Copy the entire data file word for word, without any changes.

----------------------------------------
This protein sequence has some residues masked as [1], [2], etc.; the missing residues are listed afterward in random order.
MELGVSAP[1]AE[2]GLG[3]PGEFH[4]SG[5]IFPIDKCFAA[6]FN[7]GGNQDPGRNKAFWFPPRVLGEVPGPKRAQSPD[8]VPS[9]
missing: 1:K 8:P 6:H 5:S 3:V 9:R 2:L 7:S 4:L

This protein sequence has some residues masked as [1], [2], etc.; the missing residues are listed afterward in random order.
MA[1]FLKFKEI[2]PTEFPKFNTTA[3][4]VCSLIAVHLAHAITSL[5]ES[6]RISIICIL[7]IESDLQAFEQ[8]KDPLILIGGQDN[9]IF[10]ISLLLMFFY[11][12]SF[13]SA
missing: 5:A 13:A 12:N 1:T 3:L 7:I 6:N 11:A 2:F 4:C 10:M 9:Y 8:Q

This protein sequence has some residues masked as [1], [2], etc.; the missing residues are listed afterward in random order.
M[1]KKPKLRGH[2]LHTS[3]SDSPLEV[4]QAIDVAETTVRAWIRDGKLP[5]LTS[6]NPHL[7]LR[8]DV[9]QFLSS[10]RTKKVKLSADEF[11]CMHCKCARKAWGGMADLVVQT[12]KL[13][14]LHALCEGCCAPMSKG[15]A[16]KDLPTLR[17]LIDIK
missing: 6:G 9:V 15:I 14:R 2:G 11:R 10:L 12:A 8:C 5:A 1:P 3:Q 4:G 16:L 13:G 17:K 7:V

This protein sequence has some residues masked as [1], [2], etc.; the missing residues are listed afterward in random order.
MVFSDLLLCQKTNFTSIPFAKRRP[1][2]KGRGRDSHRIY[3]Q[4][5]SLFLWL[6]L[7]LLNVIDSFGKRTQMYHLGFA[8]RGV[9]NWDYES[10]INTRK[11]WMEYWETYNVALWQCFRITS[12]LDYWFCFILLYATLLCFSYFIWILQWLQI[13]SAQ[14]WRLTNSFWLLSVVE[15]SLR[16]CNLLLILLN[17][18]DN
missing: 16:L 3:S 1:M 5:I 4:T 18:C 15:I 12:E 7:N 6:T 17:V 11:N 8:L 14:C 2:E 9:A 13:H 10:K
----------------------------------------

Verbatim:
This protein sequence has some residues masked as [1], [2], etc.; the missing residues are listed afterward in random order.
MELGVSAP[1]AE[2]GLG[3]PGEFH[4]SG[5]IFPIDKCFAA[6]FN[7]GGNQDPGRNKAFWFPPRVLGEVPGPKRAQSPD[8]VPS[9]
missing: 1:K 8:P 6:H 5:S 3:V 9:R 2:L 7:S 4:L

This protein sequence has some residues masked as [1], [2], etc.; the missing residues are listed afterward in random order.
MA[1]FLKFKEI[2]PTEFPKFNTTA[3][4]VCSLIAVHLAHAITSL[5]ES[6]RISIICIL[7]IESDLQAFEQ[8]KDPLILIGGQDN[9]IF[10]ISLLLMFFY[11][12]SF[13]SA
missing: 5:A 13:A 12:N 1:T 3:L 7:I 6:N 11:A 2:F 4:C 10:M 9:Y 8:Q

This protein sequence has some residues masked as [1], [2], etc.; the missing residues are listed afterward in random order.
M[1]KKPKLRGH[2]LHTS[3]SDSPLEV[4]QAIDVAETTVRAWIRDGKLP[5]LTS[6]NPHL[7]LR[8]DV[9]QFLSS[10]RTKKVKLSADEF[11]CMHCKCARKAWGGMADLVVQT[12]KL[13][14]LHALCEGCCAPMSKG[15]A[16]KDLPTLR[17]LIDIK
missing: 6:G 9:V 15:I 14:R 2:G 11:R 10:L 12:A 8:C 5:A 1:P 3:Q 4:G 16:L 13:G 17:K 7:V

This protein sequence has some residues masked as [1], [2], etc.; the missing residues are listed afterward in random order.
MVFSDLLLCQKTNFTSIPFAKRRP[1][2]KGRGRDSHRIY[3]Q[4][5]SLFLWL[6]L[7]LLNVIDSFGKRTQMYHLGFA[8]RGV[9]NWDYES[10]INTRK[11]WMEYWETYNVALWQCFRITS[12]LDYWFCFILLYATLLCFSYFIWILQWLQI[13]SAQ[14]WRLTNSFWLLSVVE[15]SLR[16]CNLLLILLN[17][18]DN
missing: 16:L 3:S 1:M 5:I 4:T 18:C 15:I 12:E 7:N 6:T 17:V 11:N 8:L 14:C 2:E 9:A 13:H 10:K